July 28--Would you sit on a public bus for three hours between Santa Rosa and San Francisco? Golden Gate Transit bus riders are increasingly saying "no."
The agency, which has two buses that ply the Sonoma County-San Francisco route -- a local line that makes frequent stops, and a much faster express bus -- is looking to cut the slower bus due to lagging ridership.
The move comes at a time when Sonoma County commuters are in line for more options to move up and down the busy Highway 101 corridor, including ride-sharing programs and future commuter rail service.
Transit officials plan to use the savings from eliminating the local route to add service on the more popular express bus and explore serving new areas of Sonoma County.
"Basically, the reason we are making changes is to address long travel times," said Dana Fehler, marketing and communications director of the agency that controls the Golden Gate Bridge as well as a fleet of North Bay buses and ferries. "We're doing a lot of outreach. We want to know what routes people do ride."
The express bus on Route 101 serves about 20 percent more passengers than the local Route 80, according to ridership numbers. Route 101 had 442,000 passengers in the year that ended June 30 compared with 352,000 on Route 80, and ridership is growing on the fast bus as it declines on the slower one, according to the agency.
Route 80 buses make 17 stops at every Golden Gate bus station in Sonoma and Marin counties on its three-hour journey to San Francisco. Route 101 buses, by contrast, stop in Santa Rosa, Rohnert Park, Cotati, Petaluma and then make just three Marin County stops before arriving in San Francisco in half the time.
As new carpool lanes are added in Sonoma and Marin counties, commuters are increasingly using online tools to link up with ride-sharing and van-pooling programs. And, with the Sonoma-Marin Area Rail Transit train service expected to launch in two years, offering yet another commuting option, Golden Gate Transit officials realized they needed to make regional bus service more efficient.
"It is definitely part of our strategic vision," Fehler said.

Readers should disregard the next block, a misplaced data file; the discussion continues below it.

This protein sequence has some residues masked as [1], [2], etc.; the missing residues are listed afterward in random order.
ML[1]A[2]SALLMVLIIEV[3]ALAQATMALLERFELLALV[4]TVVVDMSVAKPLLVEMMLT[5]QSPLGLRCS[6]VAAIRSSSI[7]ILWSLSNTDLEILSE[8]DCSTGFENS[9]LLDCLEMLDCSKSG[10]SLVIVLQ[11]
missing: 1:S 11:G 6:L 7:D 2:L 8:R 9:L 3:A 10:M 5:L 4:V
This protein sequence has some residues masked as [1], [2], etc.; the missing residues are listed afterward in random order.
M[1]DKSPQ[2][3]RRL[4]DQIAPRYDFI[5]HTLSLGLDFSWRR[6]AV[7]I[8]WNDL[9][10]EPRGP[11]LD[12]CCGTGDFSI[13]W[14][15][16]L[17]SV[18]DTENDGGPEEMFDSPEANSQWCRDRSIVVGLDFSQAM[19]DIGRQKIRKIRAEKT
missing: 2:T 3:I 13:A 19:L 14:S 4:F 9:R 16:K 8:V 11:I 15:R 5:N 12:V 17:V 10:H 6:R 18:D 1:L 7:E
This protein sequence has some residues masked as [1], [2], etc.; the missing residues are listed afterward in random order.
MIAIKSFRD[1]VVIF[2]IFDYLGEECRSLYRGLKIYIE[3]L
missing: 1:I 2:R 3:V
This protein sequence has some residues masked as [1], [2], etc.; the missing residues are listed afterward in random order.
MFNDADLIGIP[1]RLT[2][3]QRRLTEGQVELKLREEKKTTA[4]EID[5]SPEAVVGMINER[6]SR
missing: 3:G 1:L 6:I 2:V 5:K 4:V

The agency's proposal would eliminate Route 80 while increasing service on Route 101 and the Marin-San Francisco Route 70. It would add 12 weekday trips on Route 101 and change Route 80 buses in Marin County to Route 70. There would be 46 Route 101 trips on the weekend compared with the current 20.
The changes could take effect in December, the agency said. In the long-term, agency planners continue to explore commuter buses in areas not currently served by Golden Gate Transit, including Windsor and Rincon Valley.
The agency will host a series of open house meetings in Sonoma and Marin counties to gauge public opinion on the proposed changes. Upcoming meetings are set for July 30, from 3 p.m. to 5 p.m., at the Petaluma Arts Center and July 31, from 4 p.m. to 6 p.m., at Santa Rosa City Hall. A public hearing is set for 9:30 a.m. August 1 at the Sonoma County Board of Supervisors chambers.
The San Rafael-based Amalgamated Transit Union Local 1575 is supporting the proposal. Union president Ray Messier said it will make better use of transit resources while resulting in a net increase in service.
"We hate to see service get cut, but if you cut service, you have to replace it with something," he said. "They are replacing it with something better. It makes a lot of sense."
You can reach Staff Writer Matt Brown at 521-5206 or firstname.lastname@example.org. On Twitter @PDRoadWarrior
Copyright 2014 - The Press Democrat, Santa Rosa, Calif.